Disclosures: Certain sections of this commentary contain forward-looking statements that are based on our reasonable expectations, estimates, projections, and assumptions. Forward-looking statements are not guarantees of future performance and involve certain risks and uncertainties, which are difficult to predict. All indices are unmanaged and are not available for direct investment by the public. Past performance is not indicative of future results. The S&P 500 is based on the average performance of the 500 industrial stocks monitored by Standard & Poor’s. The Nasdaq Composite Index measures the performance of all issues listed in the Nasdaq Stock Market, except for rights, warrants, units, and convertible debentures. The Dow Jones Industrial Average is computed by summing the prices of the stocks of 30 large companies and then dividing that total by an adjusted value, one which has been adjusted over the years to account for the effects of stock splits on the prices of the 30 companies. Dividends are reinvested to reflect the actual performance of the underlying securities. The MSCI EAFE Index is a float-adjusted market capitalization index designed to measure developed market equity performance, excluding the U.S. and Canada. The MSCI Emerging Markets Index is a market capitalization-weighted index composed of companies representative of the market structure of 26 emerging market countries in Europe, Latin America, and the Pacific Basin. The Russell 2000® Index measures the performance of the 2,000 smallest companies in the Russell 3000® Index. The Bloomberg Barclays US Aggregate Bond Index is an unmanaged market value-weighted performance benchmark for investment-grade fixed-rate debt issues, including government, corporate, asset-backed, and mortgage-backed securities with maturities of at least one year. The U.S. Treasury Index is based on the auctions of U.S. Treasury bills, or on the U.S. Treasury’s daily yield curve. The Bloomberg Barclays US Mortgage Backed Securities (MBS) Index is an unmanaged market value-weighted index of 15- and 30-year fixed-rate securities backed by mortgage pools of the Government National Mortgage Association (GNMA), Federal National Mortgage Association (Fannie Mae), and the Federal Home Loan Mortgage Corporation (FHLMC), and balloon mortgages with fixed-rate coupons. The Bloomberg Barclays US Municipal Index includes investment-grade, tax-exempt, and fixed-rate bonds with long-term maturities (greater than 2 years) selected from issues larger than $50 million.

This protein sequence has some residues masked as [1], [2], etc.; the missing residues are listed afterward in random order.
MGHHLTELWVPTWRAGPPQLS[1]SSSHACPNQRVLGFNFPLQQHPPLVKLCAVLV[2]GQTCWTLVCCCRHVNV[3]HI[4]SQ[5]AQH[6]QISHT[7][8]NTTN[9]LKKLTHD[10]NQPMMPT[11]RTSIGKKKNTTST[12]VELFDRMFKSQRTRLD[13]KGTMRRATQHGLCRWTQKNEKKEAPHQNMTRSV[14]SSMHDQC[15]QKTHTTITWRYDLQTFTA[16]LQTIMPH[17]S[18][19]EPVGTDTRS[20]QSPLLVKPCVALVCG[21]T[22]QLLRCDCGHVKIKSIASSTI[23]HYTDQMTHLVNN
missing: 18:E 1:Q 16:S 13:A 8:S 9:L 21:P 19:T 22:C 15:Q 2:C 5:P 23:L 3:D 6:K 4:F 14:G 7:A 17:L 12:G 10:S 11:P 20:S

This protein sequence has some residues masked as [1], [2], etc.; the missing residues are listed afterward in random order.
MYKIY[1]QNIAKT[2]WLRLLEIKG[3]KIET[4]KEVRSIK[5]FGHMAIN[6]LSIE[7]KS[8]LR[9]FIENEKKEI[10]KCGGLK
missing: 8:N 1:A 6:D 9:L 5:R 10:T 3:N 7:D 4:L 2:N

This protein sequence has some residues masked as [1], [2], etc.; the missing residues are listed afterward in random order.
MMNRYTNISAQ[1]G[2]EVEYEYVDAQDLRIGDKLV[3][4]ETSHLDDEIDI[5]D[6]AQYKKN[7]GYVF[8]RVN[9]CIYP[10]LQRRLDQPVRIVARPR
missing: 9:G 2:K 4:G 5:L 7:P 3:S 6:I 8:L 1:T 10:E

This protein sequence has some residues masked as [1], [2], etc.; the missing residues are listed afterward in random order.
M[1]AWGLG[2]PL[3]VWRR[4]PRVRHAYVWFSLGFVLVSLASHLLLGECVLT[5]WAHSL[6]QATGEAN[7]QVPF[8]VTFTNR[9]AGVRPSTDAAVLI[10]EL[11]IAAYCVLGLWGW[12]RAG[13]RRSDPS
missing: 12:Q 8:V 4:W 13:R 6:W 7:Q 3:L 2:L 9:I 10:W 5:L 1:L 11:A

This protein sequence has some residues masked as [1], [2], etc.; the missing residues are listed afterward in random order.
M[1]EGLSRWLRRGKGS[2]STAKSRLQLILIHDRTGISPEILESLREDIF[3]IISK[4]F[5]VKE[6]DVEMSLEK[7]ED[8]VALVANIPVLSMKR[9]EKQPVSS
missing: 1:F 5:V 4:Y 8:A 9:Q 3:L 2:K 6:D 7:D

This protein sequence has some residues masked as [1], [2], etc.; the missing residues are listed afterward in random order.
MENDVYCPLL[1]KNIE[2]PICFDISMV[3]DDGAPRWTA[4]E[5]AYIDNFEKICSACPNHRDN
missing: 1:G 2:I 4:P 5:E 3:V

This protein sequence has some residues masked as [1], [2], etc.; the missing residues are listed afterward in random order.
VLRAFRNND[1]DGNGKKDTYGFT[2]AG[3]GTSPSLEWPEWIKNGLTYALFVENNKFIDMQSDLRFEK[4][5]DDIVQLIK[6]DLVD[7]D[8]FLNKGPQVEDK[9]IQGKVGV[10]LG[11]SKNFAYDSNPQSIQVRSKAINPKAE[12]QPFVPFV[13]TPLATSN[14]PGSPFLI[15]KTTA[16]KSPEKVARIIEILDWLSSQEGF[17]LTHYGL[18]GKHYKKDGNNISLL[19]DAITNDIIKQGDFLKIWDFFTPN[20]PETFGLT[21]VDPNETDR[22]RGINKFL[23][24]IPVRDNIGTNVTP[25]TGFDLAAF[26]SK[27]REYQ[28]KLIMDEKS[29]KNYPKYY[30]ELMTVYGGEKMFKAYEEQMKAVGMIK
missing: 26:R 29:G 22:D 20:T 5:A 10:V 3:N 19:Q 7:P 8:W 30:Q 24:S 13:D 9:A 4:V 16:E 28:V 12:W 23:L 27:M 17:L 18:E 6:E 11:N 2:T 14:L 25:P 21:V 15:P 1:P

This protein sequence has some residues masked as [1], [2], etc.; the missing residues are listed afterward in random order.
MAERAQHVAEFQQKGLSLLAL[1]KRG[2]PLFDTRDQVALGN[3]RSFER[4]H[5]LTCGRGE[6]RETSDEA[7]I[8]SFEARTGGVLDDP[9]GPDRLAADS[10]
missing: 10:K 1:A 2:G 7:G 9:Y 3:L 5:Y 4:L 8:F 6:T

###